The driver with the most race wins to his name will be crowned 2009 Formula 1 World Champion, it has been announced, after the FIA revealed its definitive list of cost-cutting and interest-enhancing measures to be implemented during the forthcoming campaign.

Whilst the Formula One Teams' Association (FOTA) had proposed a new 12-9-7-5-4-3-2-1 points system and Formula One Management (FOM) chief executive Bernie Ecclestone favoured an Olympic Games-style provision of medals to the top three finishers in each grand prix, the sport's governing body has ultimately elected to retain the current format - with a twist.

'The WMSC accepted the proposal from Formula One Management to award the drivers' championship to the driver who has won the most races during the season,' read an official statement issued following today's reunion of the World Motor Sport Council in Paris.

'If two or more drivers finish the season with the same number of wins, the title will be awarded to the driver with the most points, the allocation of points being based on the current 10, 8, 6 etc. system.

'The rest of the standings, from second to last place, will be decided by the current points system. There is no provision to award medals for first, second or third place. The constructors' championship is unaffected.

'The WMSC rejected the alternative proposal from the Formula One Teams' Association to change the points awarded to drivers finishing in first, second and third place to 12, 9 and 7 points respectively.'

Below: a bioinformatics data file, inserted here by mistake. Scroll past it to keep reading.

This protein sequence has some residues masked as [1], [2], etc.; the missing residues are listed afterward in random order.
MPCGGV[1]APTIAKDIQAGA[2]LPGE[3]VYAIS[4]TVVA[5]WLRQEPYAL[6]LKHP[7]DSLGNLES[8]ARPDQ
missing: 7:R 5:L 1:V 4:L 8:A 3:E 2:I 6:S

Had such a format been in place in 2008, it would have meant that Ferrari ace Felipe Massa rather than McLaren-Mercedes star Lewis Hamilton lifted the laurels at season's end, by dint of six triumphs to five, even though the Brazilian scored one point less than his British rival in the final reckoning.

The new system could, however, remove much of the suspense of the title chase later on in proceedings, should one driver be uncatchable in terms of race victories as the campaign nears its conclusion.

In terms of testing, meanwhile, in news that will come as a boost to those bidding to graduate to the top flight it was decided that teams can henceforth conduct three one-day young driver training tests between the last race on the schedule and the end of the calendar year.

Drivers will be eligible only if they have not competed in more than two world championship events in the preceding 24 months or tested an F1 car on more than four days over the same 24-month period.

Teams can also now carry out eight one-day aerodynamic tests on FIA-approved straight-line or constant radius sites between 1 January, 2009 and the final grand prix of the campaign, mitigating to some extent the new in-season testing ban introduced this year.



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